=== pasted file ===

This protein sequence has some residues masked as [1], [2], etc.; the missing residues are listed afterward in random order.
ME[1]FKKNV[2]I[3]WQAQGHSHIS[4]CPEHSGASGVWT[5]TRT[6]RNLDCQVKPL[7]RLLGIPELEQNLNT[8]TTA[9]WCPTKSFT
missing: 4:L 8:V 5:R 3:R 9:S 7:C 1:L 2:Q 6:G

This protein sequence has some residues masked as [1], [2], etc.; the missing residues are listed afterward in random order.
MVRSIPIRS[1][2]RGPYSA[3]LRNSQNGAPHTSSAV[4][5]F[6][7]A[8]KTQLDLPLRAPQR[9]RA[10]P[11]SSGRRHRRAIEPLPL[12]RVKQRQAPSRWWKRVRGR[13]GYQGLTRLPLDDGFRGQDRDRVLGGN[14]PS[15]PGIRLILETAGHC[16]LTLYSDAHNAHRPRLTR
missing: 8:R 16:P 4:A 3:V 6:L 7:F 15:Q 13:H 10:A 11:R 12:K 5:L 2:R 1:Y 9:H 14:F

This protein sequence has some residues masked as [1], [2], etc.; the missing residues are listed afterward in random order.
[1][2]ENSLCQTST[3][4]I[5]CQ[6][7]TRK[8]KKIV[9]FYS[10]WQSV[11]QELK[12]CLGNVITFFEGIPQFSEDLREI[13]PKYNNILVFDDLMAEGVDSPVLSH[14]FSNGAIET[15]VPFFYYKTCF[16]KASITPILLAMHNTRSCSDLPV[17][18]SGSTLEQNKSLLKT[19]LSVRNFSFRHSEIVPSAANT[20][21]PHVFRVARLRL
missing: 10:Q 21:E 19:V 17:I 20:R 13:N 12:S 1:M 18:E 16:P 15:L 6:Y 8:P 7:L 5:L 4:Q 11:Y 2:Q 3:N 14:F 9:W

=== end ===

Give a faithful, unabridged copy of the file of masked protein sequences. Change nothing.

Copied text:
This protein sequence has some residues masked as [1], [2], etc.; the missing residues are listed afterward in random order.
ME[1]FKKNV[2]I[3]WQAQGHSHIS[4]CPEHSGASGVWT[5]TRT[6]RNLDCQVKPL[7]RLLGIPELEQNLNT[8]TTA[9]WCPTKSFT
missing: 4:L 8:V 5:R 3:R 9:S 7:C 1:L 2:Q 6:G

This protein sequence has some residues masked as [1], [2], etc.; the missing residues are listed afterward in random order.
MVRSIPIRS[1][2]RGPYSA[3]LRNSQNGAPHTSSAV[4][5]F[6][7]A[8]KTQLDLPLRAPQR[9]RA[10]P[11]SSGRRHRRAIEPLPL[12]RVKQRQAPSRWWKRVRGR[13]GYQGLTRLPLDDGFRGQDRDRVLGGN[14]PS[15]PGIRLILETAGHC[16]LTLYSDAHNAHRPRLTR
missing: 8:R 16:P 4:A 3:V 6:L 7:F 15:Q 13:H 10:A 11:R 12:K 5:L 2:R 1:Y 9:H 14:F

This protein sequence has some residues masked as [1], [2], etc.; the missing residues are listed afterward in random order.
[1][2]ENSLCQTST[3][4]I[5]CQ[6][7]TRK[8]KKIV[9]FYS[10]WQSV[11]QELK[12]CLGNVITFFEGIPQFSEDLREI[13]PKYNNILVFDDLMAEGVDSPVLSH[14]FSNGAIET[15]VPFFYYKTCF[16]KASITPILLAMHNTRSCSDLPV[17][18]SGSTLEQNKSLLKT[19]LSVRNFSFRHSEIVPSAANT[20][21]PHVFRVARLRL
missing: 10:Q 21:E 19:V 17:I 20:R 13:N 12:S 1:M 18:E 16:P 15:L 6:Y 8:P 7:L 5:L 4:Q 11:Y 2:Q 3:N 14:F 9:W